Photograph by Dan Brownsword via Getty Images
By Jill E. Fisch
March 30, 2016

The U.S. Department of Labor recently announced its intention to release the final version of its controversial “fiduciary rule” as early as next week. The text of the new rule has not been made public, but it is widely expected to adopt stricter regulatory standards for those who provide professional advice in connection with retirement investing. As fiduciaries, advisers would face increased disclosure obligations, extensive and complex compliance obligations, and heightened liability exposure. In addition, they would be prohibited, in most cases, from recommending higher cost investment products to their clients unless they could affirmatively establish that those products are in the client’s best interest – a daunting legal standard that could leave an adviser vulnerable to litigation.

The Department of Labor has claimed that the fiduciary rule will save Americans $17 billion a year, a number that the White House Council of Economic Advisers states is the “aggregate annual cost of conflicted advice.” These savings are likely overstated, as the Labor Department’s estimates are overly simplistic, in part because they are compensated through commissions as opposed to flat fees. At the same time, the agency has failed to examine the extent to which the rule may exacerbate the already-substantial knowledge gap that has undermined the success of saving for retirement through employer-provided 401(k) plans. As numerous studies have shown, the average American is woefully unprepared for retirement. For example, a recent U.S. Government Accountability Office report found that approximately half of American households age 55 and over have no retirement savings. The fiduciary rule is likely to make things worse.

See also: Private Equity Managers Could Run Your 401(k) Someday

The problem is that most Americans are ill-equipped to make appropriate decisions with respect to retirement investing. Simply put, ordinary investors — such as the typical worker who has have limited experience with the financial markets but is asked to make financial decisions in connection with his or her employer-provided retirement plan — have limited financial literacy. Most of these people often do not know the difference between debt and equity, have a sense of which types of investments are most suitable for long-term investing, or understand the relationship between risk and return. As a result, they make naïve investment decisions that reduce the value of their retirement portfolios such as investing in complex products, paying excessive fees, or keeping too much money in cash. This so called “ knowledge gap” can be extremely costly.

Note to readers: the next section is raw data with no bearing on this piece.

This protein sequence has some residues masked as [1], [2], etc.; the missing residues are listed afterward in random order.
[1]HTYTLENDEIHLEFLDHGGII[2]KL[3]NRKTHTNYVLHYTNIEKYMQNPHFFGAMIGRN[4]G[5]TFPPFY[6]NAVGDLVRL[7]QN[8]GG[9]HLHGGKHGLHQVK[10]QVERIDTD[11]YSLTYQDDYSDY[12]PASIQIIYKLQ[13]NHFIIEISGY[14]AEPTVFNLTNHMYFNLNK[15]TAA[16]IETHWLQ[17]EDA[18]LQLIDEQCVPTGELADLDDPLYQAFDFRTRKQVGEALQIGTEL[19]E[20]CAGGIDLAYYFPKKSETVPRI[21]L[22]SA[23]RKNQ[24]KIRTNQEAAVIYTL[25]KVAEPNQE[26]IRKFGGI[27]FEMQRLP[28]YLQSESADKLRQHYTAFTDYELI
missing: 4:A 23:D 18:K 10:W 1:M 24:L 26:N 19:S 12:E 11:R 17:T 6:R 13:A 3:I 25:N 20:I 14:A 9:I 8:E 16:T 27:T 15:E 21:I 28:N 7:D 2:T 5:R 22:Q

Furthermore, studies have shown that access to professional advisers also generates greater participation in retirement plans and increases the quality of the participants’ investment decisions. In one such study, Vanguard reported six out of 10 investors increased their retirement savings over a 10-year-period by an average of 30% when using a professional adviser. Similarly, small businesses that lack the expertise to design an appropriate retirement plan benefit from the advice of professional advisers. However, these benefits may be sacrificed under a fiduciary rule that focuses exclusively on minimizing advisors’ fees.

Critics of the fiduciary rule warn that the increased compliance costs and restrictions on permissible fee structures are likely to transform the structure of the industry. In particular, the rule is likely to lead more advisors to charge fees based on the size of an investor’s account, a move that will make the provision of personalized investment advice to mass market clients cost-prohibitive. Millions of investors with small accounts may lose access to professional advice entirely or, at best, be relegated to robo-advisers that rely on computer algorithms to provide recommendations. In the United Kingdom, which recently adopted a regulatory change similar to the fiduciary rule, there is evidence that higher costs and liability concerns may have created an “advice gap” for the ordinary investor.

Federal agencies are required to conduct a rigorous cost-benefit analysis in order to document the expected consequences from regulatory reform. Despite this requirement, the Department of Labor seems to have made little effort to conduct a meaningful assessment of the value of professional advice to retirement investors and employers or to estimate the potential costs of its efforts to restructure the financial services industry. Ordinary investors face a difficult task of making prudent financial decisions to save for their own retirement. And so, reducing access to professional advice in the name of eliminating conflicts of interest may cause more harm than good.

Jill E. Fisch is a professor of law and co-director of the Institute for Law and Economics at the University of Pennsylvania.

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